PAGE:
ICAD 2021
The third movement of Bain's computer-generated composition Double Helix (2019), titled "Seed," was performed at the 2021 International Community for Auditory Display (ICAD 2021) Sonification Concert. Bain's ICAD 2021 paper is available in the conference proceedings. A recording of the movement is available on YouTube.

Evolution 2021
Dudycha and Bain gave a joint talk at the Evolution 2021 conference titled Chords and Codons: Musical simulations of evolutionary processes in an interdisciplinary undergraduate course. This paper discusses the scientific side of the interdisciplinary research experience.

Evolution 2021 talk title slide

ATMI 2020
Bain gave a paper presentation at the 2020 Association for Technology in Music Instruction (ATMI 2020) national conference titled Integrating Music and Genetics through Sonification and Data-Driven Music Composition. The presentation discussed the musical side of the interdisciplinary research experience. The revised online handout for the presentation is available on Bain's website.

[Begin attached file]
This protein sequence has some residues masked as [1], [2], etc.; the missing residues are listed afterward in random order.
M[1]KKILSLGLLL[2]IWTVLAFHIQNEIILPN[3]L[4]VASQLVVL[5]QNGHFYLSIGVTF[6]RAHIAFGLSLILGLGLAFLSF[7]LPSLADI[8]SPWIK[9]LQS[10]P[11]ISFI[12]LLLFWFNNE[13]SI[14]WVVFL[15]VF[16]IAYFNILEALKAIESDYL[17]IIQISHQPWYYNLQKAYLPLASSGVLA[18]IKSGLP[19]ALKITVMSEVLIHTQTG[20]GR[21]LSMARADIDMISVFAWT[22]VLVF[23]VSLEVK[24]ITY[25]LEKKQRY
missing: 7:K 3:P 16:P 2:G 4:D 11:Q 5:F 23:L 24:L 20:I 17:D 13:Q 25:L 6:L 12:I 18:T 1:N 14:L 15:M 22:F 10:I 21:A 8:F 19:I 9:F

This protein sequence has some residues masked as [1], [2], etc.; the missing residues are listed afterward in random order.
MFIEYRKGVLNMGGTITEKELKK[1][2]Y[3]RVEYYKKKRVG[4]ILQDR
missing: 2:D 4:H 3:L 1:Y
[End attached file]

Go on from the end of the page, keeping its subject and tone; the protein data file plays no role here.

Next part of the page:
Spring 2020 Course

During the Spring 2020 term, students in Reginald Bain's MUSC 540/(737) (Advanced) Projects in Computer Music and USC biology professor Jeff Dudycha's BIOL 599 Topics in Biology: Chords & Codons classes teamed up in a unique beyond-the-classroom experience that focuses on interdisciplinary research/creative activity that lies at the intersection of genetics and algorithmic composition. Ten undergraduate biologists (Abby Askins, Kate Bote, Jacob Brock, Libby Davenport, Jack Gabel, Patrick Lawson, Dexter Reasons, Michelle St. John, Rishi Suresh, Frank Webb) and six undergraduate/graduate composers (Elizabeth Greener, Andrew Gretzinger, Jesse Kaiser, Te-Wei Huang, Ian Jones, Bryce Owens, Graeme Rosner, Peter Underhill, Hunter Vowell, Jacob Wylie) created five mutational music projects.

UofSC Today Article

"The sound of genetics: Music, biology professors team up for inventive class to turn gene mutations into sound"
by Page Ivey, in UofSC Today (October 11, 2019)


Concert